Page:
Nothing prepares you for a global pandemic. According to the Centers for Disease Control and Prevention, the last pandemic comparable to the current one was H1N1 influenza, which killed about 12,500 people in the United States and an estimated 284,000 worldwide.
Discussing the ramifications of a pandemic with people who have disabilities takes some thoughtful planning. My brother-in-law Gabriel, who lives in Washington DC with my mother-in-law, has autism and is in his mid-twenties. About a year ago, he created a group text that includes me, my wife, and a few other family members, which he uses to give us updates on his life. These updates consist of anything from selfies of him dressed up as a wizard (a special interest of his for many years) to pictures of him baking banana bread to scenes from around the White House, where he frequently takes walks.
When large gatherings and businesses began to shut down all across the country, Gabriel realized that many of his favorite activities were going to be canceled. Along with the typical “good morning" and "good night" messages Gabriel texted us, he also began including the strong inflection “I hate Coronavirus." He was looking forward to the St. Patrick’s’ Day Parade, which he realized would also be canceled. “I do wish the Coronavirus was over for my sake," he continued, and he assured us that he wasn’t going to let the virus get him.
I asked my mother-in-law if she'd done anything to prepare Gabriel for dealing with the Coronavirus. She explained that she modeled what social distancing looked like “by holding our arms straight out towards each other but not touching to model a 6-foot distance." This gave Gabriel a visual and physical model for personal space as he walks around the community. She also told him that he should start wearing a mask, wash his hands regularly, and not touch anything if he could help it. Gabriel himself made the decision to wear gloves whenever he left the house.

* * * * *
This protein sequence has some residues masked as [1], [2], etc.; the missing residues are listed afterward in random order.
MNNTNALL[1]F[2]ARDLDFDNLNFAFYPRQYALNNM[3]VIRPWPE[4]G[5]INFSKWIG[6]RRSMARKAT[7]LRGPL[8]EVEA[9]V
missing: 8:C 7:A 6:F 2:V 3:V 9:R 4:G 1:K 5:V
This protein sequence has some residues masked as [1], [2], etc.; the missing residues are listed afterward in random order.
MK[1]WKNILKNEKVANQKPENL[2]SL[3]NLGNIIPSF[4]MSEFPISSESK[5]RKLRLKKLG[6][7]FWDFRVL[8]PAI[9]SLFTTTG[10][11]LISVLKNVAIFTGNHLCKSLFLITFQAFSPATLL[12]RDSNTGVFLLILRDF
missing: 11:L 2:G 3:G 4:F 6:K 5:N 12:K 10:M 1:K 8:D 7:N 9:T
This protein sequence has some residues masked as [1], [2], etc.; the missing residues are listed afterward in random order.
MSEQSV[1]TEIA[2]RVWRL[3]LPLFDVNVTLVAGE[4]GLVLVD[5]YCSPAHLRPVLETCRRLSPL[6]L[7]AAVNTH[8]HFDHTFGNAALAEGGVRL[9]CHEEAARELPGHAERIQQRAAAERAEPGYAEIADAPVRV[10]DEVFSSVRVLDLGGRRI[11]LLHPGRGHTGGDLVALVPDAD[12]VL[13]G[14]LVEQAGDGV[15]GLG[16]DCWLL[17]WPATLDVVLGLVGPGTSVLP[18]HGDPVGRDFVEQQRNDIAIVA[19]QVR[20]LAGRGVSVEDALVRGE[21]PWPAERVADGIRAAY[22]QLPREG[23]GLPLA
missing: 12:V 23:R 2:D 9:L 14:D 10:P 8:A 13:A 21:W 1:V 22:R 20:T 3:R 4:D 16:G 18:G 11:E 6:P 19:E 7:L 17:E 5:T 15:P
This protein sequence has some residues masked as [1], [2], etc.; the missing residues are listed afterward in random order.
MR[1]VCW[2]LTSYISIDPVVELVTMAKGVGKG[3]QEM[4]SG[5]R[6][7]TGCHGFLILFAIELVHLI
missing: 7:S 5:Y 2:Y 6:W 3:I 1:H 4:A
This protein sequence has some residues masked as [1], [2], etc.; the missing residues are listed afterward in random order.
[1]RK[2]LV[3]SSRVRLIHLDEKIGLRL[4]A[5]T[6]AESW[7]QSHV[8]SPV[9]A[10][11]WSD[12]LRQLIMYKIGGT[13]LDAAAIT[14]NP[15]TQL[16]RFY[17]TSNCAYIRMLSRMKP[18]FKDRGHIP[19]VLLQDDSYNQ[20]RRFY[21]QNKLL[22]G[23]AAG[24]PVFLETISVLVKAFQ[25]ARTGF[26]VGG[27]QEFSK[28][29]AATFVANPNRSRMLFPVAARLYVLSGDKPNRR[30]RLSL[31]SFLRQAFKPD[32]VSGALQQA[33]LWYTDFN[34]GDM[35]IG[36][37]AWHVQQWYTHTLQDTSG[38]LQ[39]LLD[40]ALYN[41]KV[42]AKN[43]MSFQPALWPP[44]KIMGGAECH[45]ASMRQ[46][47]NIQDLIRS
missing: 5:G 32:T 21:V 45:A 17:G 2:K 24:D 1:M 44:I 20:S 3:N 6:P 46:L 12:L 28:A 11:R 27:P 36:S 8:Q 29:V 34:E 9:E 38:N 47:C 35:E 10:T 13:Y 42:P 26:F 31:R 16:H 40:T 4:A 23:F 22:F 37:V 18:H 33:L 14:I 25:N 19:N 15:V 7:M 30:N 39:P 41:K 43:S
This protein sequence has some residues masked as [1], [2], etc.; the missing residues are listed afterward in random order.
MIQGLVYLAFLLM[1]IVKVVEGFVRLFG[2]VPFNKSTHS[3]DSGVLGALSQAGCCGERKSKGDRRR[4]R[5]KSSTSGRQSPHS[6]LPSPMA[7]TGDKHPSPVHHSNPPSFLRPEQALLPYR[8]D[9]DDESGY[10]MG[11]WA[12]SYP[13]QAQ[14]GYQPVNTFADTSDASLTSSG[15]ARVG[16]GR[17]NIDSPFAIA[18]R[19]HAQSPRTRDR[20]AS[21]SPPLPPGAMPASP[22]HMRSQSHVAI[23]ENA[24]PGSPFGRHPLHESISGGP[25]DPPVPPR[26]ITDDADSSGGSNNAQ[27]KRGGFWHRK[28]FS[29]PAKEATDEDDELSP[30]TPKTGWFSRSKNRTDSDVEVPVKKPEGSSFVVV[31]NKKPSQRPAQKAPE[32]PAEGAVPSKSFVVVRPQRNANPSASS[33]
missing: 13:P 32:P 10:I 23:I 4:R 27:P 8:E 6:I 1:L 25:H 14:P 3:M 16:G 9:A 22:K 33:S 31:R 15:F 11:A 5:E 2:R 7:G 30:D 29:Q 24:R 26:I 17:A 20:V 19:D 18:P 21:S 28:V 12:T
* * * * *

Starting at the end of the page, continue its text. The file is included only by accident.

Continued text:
Talking to people with disabilities about a pandemic is, at its core, no different than talking about it with anyone else, but there are a few extra considerations. Here are three strategies to help explain a pandemic to people with disabilities.
No matter whether a person has a disability or not, they bring background knowledge that you may or may not be aware of. The idea of “presuming competence" can sometimes be misconstrued as believing that everyone has the same understanding and ability. In actuality, to presume competence is to understand that a person is capable of growth. When explaining a complex issue like the Coronavirus pandemic, we should first ask the person we are talking to what they already know about it.
Figuring out what a person already knows about a topic can let us know what needs to be clarified and what has already been explained. When I asked my brother-in-law Gabriel about the pandemic, he already had some working knowledge, because he watched the news and had a conversation with my mother-in-law. He also came up with his own strategies to make sure he kept himself safe.
While there is no shortage of explainers for the Coronavirus pandemic, it is difficult to find information that is written in plain language. Plain language is defined as “clear, straightforward expression, using only as many words as are necessary." Some examples of plain language explainers include these suggestions from Green Mountain Self-Advocates.
It is a new illness spreading around the world. Its nickname is Coronavirus.
Someone with COVID-19 gives you their germs. When someone with COVID-19 coughs or sneezes on you, their germs get in the air, and onto you and other things. Germs get into your body through your mouth, nose, and eyes.
(You can also check out this Coronavirus explainer aimed at adults from the folks at Gigi's Playhouse.)
Another word for "explainer" is "social story". Carol Gray, who devised the concept of social stories in the early 90s to help explain complex situations to students with autism spectrum disorder, gives an example of a social story explaining the Coronavirus pandemic.
Another strategy to help explain the Coronavirus pandemic to people with disabilities is to use video explainers. This is a great option because videos can be paused and replayed, and they typically have captions. There are plenty of examples, but it's best to stick to videos that are less than 10 minutes long, and that are based on facts and science.
Here are some good ones to start with:
No matter what strategies you employ during a pandemic, be respectful of the person with whom you are communicating, and use age-appropriate materials and information. Understand that, first and foremost, they are a person. Think about how you would like to receive information.
Questions or feedback? Email firstname.lastname@example.org